The Tower of London, April 1840 instalment. 6.7 cm high x 9.4 wide, vignetted, centre of p. 126. [Click on the image to enlarge it.]as it appeared to the author and his illustrator in March 1840 — George Cruikshank. April 1840 number, fourth instalment. Twenty-seventh illustration (the sixteenth wood-engraving) in William Harrison Ainsworth's
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For a short distance the two escorts walked close together, during which the afflicted pair kept their eyes fondly fixed on each other. After passing the north-west corner of the White Tower, Lord Guilford's attendants took a straight-forward course, while Jane's guards proceeded to the right. Still but a short distance intervened between them, until Jane beheld her husband disappear beneath the low-arched entrance of the Bowyer Tower. A convulsive movement passed over her frame; but the next moment she was apparently as calm as ever, and followed the officer into the structure destined for her reception.
This, as has already been intimated, was the Brick Tower, the next turret on the east of the Bowyer Tower. The upper story, which is of brick — whence its name — was erected in the reign of Edward the Fourth, or Richard the Third: the basement story is of stone, and of much greater antiquity.
Entering a narrow passage, she was ushered by the officer into a small room, which he informed her was prepared for her reception. Everything that circumstances would admit appeared to have been done to lessen the rigour of her confinement. The stone walls were hung with arras; and much of the furniture a carved oak table, and velvet-covered scats, placed in the deep embrasures of the windows — had been brought from Jane's late chamber in the palace. [Chapter II, "How Jane was imprisoned in the Brick Tower," pp. 125-26]
Although Lady Jane Grey was but one of a number of prisoners of state incarcerated in the Brick Tower, one of the more recent towers located opposite the city on the north-east of the Inner Ward, she is probably the most memorable. Built during the reign of King Henry III (1238-1272), the Brick Tower had one other notable occupant, Sir Walter Raleigh, whom Elizabeth Iimprisoned for marrying one of her ladies-in-waiting without the Queen's permission.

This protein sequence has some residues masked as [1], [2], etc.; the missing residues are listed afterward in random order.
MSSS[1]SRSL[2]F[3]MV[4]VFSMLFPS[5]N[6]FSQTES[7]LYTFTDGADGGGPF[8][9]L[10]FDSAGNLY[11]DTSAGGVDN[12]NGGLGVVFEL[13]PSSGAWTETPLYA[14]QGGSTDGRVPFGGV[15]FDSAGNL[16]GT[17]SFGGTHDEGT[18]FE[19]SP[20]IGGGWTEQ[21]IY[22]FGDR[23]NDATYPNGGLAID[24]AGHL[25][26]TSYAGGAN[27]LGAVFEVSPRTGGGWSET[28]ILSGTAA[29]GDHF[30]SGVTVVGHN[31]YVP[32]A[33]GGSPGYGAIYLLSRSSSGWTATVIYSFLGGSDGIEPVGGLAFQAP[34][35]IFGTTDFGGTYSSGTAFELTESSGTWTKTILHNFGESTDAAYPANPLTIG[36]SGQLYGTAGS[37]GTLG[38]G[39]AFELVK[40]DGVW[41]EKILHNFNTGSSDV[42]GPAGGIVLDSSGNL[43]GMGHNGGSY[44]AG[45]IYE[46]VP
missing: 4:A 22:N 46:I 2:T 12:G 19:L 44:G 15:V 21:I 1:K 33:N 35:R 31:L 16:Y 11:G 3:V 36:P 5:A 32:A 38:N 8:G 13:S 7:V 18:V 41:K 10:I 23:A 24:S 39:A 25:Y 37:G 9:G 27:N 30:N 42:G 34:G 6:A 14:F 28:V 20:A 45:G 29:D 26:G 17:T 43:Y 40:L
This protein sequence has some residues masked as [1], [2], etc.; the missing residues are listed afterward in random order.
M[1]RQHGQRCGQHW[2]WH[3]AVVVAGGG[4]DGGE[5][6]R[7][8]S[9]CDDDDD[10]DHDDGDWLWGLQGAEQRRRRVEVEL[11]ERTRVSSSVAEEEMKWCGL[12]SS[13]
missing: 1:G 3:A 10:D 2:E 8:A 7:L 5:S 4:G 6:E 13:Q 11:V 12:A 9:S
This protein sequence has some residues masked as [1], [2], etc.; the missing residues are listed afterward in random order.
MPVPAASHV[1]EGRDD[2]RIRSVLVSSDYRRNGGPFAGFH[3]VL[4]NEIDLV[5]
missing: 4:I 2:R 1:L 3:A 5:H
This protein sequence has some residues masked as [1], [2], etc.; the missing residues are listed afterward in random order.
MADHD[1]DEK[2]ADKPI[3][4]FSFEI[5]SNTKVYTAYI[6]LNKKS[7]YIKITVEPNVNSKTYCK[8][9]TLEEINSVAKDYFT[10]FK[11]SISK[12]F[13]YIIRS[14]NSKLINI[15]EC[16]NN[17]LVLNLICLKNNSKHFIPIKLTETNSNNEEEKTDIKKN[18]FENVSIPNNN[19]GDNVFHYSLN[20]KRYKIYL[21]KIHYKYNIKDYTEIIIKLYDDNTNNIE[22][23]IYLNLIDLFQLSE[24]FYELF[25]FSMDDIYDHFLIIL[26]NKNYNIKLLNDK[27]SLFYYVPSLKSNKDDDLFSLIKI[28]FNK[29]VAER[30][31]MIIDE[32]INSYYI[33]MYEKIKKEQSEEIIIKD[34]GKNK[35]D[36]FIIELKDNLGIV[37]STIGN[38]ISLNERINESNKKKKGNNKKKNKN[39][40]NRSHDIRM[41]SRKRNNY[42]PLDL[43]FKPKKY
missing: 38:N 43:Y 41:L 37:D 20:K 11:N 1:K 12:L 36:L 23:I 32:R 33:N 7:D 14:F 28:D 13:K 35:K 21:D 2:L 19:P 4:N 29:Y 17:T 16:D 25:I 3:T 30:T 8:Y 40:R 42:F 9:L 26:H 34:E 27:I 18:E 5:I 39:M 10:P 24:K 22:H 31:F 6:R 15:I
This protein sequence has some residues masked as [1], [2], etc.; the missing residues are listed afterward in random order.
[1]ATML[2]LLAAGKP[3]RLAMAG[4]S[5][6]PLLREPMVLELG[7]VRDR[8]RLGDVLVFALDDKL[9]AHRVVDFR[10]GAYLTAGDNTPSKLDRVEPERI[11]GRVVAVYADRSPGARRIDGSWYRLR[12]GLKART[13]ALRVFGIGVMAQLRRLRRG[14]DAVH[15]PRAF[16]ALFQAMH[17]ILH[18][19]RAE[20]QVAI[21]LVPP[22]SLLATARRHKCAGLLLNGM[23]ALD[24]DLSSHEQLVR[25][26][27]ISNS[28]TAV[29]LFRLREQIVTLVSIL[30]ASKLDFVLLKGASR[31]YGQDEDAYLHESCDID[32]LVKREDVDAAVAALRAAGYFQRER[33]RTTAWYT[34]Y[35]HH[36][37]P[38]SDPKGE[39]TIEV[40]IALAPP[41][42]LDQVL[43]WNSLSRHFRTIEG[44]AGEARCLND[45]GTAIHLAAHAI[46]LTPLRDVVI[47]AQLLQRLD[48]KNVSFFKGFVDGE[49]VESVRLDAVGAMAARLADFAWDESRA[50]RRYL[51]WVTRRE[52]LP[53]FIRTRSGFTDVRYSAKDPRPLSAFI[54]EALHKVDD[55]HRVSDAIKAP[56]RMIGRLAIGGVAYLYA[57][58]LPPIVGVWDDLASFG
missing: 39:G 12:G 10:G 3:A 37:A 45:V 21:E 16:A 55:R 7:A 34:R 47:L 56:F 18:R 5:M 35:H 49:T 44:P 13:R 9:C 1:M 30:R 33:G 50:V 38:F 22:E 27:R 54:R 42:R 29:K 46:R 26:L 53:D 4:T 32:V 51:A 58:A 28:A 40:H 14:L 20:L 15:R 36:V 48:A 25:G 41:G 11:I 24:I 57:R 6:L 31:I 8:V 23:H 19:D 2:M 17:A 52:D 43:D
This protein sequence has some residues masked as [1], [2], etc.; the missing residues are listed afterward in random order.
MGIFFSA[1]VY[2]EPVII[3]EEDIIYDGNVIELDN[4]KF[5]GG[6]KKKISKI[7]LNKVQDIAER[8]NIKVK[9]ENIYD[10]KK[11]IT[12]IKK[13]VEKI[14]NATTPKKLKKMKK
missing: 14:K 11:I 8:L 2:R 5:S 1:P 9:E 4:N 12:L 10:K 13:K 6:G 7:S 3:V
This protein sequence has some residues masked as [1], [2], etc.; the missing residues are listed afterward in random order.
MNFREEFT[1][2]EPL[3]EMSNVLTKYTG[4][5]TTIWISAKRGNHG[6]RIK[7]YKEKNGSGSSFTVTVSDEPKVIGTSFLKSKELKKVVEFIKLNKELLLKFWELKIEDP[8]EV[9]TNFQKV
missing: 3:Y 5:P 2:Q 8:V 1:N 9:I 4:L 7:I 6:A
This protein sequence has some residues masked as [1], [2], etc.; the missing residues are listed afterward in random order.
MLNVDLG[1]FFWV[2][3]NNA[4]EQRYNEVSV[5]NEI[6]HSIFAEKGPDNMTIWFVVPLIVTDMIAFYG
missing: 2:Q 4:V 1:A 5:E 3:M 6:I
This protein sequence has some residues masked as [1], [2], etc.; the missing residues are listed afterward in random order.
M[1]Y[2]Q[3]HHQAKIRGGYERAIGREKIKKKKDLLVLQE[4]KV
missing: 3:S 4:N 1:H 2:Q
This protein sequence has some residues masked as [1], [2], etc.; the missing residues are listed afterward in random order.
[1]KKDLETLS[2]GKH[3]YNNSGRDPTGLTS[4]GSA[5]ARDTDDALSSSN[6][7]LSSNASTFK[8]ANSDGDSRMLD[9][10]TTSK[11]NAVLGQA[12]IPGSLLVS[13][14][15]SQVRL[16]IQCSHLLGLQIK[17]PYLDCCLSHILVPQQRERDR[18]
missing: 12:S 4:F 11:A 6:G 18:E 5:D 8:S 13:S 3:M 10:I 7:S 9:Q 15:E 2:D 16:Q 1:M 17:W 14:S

The facing steel engraving of the anguished Jane complements Ainsworth's limited omniscient analysis of her despair at being imprisoned and separated from her husband. The simple, unshaded wood-engraving of the bare room in 1840 on the verso and the atmospheric steel-engraving facing it, recto, complement each other effectively. On page 126, without the shading of any emotion Cruikshank depicts Jane's room in the Brick Tower just as he and Ainsworth must have seen it in 1840. It is not merely devoid of the spirit of historical romance; it is a completely bare but well-lit chamber devoid of any furnishings whatsoever in the wood-engraving dropped into the dramatic text in which Jane laments her fate as an unfriended and "solitary captive." Under the emotional stress of her situation, she breaks down as she pictures her husband and former consort now, like her, a political prisoner. Since the windows in the steel-engraving are arched whereas those of the 1840 illustration are squared, we may deduce that Jane's agonising over her situation occurs in another room within the Brick Tower. Cruikshank deliberately limits the available source of light to heighten the dramatic effect of Jane's bare neck stretched out over the chair. As opposed to denuded but well-lit walls, the larger illustration contains a stained-glass window and elements of tapestries to the right and left of that window. In particular, the scene to the right appears to be of a royal family, a shadowy reminder of the lofty status that Jane only briefly enjoyed.
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Last modified 9 October 2017